Thursday, June 27, 2013

Tips for Great Messaging, Design and Delivery


I’ve been consulting and coaching management teams and designing their important presentations for 20+ years. Early in the process of building my business, I identified a need for specific services and pioneered a turnkey one-stop shopping for companies engaged in private equity fundraising, M&A or the IPO process.

As a result I know a little bit about working with tight deadlines, speaker preparation, and motivating and training busy executives to focus, deliver and engage a skeptical investor who may be half-listening in the midst of a chattering hostile market.

After hundreds of assignments across diverse industries such as semiconductor, software, venture capital, legal, security, gaming, agriculture, retail, cleantech and medical device, I continue to work with my clients to improve their individual delivery skills to move, inform and motivate an audience.

Sometimes all that’s required is a review and clean up of an existing slide presentation or providing coaching and video feedback for an individual speaker to brush up and dust off rusty delivery skills. But more often the assignment is a start-from-scratch, complete package that includes slide concept and design as well as personal delivery skills coaching and Q&A training for the management team.   

Whatever the speaking engagement, I’m always focused on clarity and consistency in design and pitch. And if the presentation includes visuals, I take care to ensure that the visuals enhance the spoken word and never compete with it.

Visuals are powerful and will steal the spotlight if a speaker hasn’t been taught the power of an image and the importance of crafting a message to work with it. Presentation graphics should support the speaker’s unique story, engage the audience, and not override, dilute or blur the message.

Wednesday, June 12, 2013

Five Tips to Improve Your Listening Skills


In 1860 Henry Wadsworth Longfellow wrote his spellbinding poem “The Midnight Ride of Paul Revere.” His opening line – “Listen my children and you shall hear / Of the midnight ride of Paul Revere” – dramatically calls out to pay attention to the exciting story about to unfold.

Lis Wiehl, in her book Winning Every Time: How to Use the Skills of a Lawyer in the Trials of Your Life, writes that managing your advocacy with a child takes practice, discipline, a willingness to listen, and an open heart. In fact, everyone from Shakespeare to Wadsworth has written about the need to listen carefully to gain facts or even wisdom.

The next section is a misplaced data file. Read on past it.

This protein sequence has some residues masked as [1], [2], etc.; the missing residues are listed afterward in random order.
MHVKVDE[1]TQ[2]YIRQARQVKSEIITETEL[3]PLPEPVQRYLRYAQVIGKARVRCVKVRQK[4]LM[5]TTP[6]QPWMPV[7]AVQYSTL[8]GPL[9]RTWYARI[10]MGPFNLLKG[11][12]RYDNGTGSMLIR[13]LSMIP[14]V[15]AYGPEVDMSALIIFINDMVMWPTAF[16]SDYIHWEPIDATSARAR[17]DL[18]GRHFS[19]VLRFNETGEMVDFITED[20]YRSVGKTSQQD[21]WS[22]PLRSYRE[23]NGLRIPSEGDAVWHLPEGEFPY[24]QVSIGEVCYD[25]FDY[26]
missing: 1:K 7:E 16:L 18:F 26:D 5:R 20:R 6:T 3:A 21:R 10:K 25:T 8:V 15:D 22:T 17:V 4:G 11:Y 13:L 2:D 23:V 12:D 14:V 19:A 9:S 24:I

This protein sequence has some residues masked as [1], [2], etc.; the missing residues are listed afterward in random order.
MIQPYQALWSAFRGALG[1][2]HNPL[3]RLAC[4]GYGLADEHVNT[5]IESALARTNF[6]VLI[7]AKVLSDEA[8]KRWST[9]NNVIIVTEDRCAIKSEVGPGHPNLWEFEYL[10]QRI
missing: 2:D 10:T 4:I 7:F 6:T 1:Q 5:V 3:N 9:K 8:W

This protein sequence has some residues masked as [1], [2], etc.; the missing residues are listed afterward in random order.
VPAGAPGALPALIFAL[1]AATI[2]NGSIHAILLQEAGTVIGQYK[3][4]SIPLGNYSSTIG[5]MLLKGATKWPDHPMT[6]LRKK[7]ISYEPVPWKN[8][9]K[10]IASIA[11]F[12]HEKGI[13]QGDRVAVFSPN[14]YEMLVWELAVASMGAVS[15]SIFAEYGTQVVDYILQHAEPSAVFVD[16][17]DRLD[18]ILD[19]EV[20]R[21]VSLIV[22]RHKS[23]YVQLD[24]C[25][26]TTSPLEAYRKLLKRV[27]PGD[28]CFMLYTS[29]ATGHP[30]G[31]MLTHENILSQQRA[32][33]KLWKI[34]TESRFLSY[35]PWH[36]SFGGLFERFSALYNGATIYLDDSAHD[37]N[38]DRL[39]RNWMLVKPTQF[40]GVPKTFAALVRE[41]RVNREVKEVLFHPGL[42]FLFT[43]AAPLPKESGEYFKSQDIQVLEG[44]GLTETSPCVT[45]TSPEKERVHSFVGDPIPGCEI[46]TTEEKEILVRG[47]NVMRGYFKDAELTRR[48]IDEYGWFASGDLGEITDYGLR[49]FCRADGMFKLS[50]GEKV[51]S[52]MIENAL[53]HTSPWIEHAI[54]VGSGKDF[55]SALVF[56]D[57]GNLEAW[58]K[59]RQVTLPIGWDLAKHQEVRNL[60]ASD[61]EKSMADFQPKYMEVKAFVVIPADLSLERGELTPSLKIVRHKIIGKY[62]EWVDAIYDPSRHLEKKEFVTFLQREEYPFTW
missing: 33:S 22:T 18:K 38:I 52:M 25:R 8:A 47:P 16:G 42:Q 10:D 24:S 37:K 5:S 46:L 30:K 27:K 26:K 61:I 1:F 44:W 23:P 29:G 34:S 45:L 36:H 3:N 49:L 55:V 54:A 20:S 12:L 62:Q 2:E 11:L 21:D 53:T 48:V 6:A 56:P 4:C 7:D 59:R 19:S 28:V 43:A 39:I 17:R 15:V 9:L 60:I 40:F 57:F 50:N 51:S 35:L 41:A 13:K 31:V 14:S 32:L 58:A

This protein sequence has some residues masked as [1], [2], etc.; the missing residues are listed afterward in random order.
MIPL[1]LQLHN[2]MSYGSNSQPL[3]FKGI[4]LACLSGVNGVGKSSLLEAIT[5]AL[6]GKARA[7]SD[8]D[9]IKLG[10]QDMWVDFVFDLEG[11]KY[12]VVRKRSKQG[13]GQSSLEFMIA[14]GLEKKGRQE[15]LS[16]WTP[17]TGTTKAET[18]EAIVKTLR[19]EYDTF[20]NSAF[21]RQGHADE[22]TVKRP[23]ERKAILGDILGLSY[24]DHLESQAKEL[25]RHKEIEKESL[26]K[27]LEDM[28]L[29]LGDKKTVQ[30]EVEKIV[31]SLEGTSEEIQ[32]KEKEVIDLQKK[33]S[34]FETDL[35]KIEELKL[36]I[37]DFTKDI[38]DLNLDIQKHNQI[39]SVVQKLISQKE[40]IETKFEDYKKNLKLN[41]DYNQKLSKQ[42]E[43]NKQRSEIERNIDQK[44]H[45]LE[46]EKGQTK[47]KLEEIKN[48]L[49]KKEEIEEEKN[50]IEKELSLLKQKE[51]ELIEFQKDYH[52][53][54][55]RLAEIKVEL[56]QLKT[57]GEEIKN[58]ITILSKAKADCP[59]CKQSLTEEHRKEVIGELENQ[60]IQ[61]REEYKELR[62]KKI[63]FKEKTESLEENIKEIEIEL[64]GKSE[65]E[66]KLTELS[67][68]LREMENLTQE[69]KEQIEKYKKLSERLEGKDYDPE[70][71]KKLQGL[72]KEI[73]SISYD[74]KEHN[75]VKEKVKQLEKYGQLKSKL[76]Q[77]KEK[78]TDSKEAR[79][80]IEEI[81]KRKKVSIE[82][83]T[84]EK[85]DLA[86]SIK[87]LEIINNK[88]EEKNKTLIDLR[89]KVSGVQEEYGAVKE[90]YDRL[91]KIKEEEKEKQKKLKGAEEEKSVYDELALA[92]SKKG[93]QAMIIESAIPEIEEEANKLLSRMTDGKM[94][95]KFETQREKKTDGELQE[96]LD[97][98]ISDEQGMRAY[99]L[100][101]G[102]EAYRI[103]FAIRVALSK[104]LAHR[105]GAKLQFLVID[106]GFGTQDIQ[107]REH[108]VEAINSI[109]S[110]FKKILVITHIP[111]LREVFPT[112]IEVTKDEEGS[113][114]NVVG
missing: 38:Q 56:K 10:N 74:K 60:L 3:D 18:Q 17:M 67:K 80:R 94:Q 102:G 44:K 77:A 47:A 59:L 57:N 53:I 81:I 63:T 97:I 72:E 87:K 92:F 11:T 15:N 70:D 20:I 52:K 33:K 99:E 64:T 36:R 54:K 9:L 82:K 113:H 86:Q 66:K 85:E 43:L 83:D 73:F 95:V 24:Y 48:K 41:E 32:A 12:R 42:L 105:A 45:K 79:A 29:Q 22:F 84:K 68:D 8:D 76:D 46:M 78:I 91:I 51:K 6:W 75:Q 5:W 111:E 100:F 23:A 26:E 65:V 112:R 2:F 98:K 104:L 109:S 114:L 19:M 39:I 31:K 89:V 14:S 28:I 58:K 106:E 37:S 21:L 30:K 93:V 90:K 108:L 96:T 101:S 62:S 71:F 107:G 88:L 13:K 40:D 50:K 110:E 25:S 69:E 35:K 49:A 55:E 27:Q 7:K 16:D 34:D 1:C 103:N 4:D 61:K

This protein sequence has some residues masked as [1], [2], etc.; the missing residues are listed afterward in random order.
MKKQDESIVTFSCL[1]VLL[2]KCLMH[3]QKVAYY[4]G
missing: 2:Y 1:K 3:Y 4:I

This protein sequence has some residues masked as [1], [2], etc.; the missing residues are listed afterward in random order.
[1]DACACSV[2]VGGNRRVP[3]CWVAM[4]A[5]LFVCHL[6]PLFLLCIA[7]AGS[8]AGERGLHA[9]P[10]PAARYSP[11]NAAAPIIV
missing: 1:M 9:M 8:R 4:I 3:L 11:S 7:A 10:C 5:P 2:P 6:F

Why is it we have so much difficulty listening when we certainly know the benefits of it?  My personal opinion is that it’s very hard to do and takes a lot of practice! If you’re eager to improve your listening skills, these five tips may help you succeed.

1. First, stop talking! You can't listen if you are talking.

In Shakespeare's Hamlet, Polonius (Laertes's) father cautions him about his behavior in court to "give every man thine ear, but few thy voice."

2. Look like you want to listen!

Focus, make eye contact with the speaker, and act interested. Turn off and put away your BlackBerry. Don't read your emails. Practice listening to learn and understand rather than to oppose. Really listen to the speaker without interrupting!

"The most important thing in communication is to hear what isn't being said." ~ Peter F. Drucker

3. Clear and secure the space.
Put away your Blackberry or iPhone. Don't check your email, doodle, tap, or shuffle papers. Clear the environment; shut the door!

4. Empathize with the speaker—which is much easier to do if you're not talking.

"Wisdom is the reward you get for a lifetime of listening when you'd have preferred to talk." ~ Doug Larson

5. Be patient.

Allow plenty of time for the speaker to talk. Don't interrupt.

"I like to listen. I have learned a great deal from listening carefully. Most people never listen." ~ Ernest Hemingway.

Roger Ailes, in his book You Are the Message, offers another way to learn how to listen:

"Try going to a week of meetings and saying absolutely nothing unless you're directly asked to speak or you're required to talk. For a week, discipline yourself to go with a notepad to any meeting or interactive situation and listen. Sit quietly for a while, listen, and see what other people are saying. According to the ancient text, Sirach, 'If you love to listen, you will gain knowledge and if you incline your ear, you will become wise.'"

“In the hour of darkness and peril and need,
The people will waken and listen to hear 
The hurrying hoof-beats of that steed,
And the midnight message of Paul Revere
 –  Henry Wadsworth Longfellow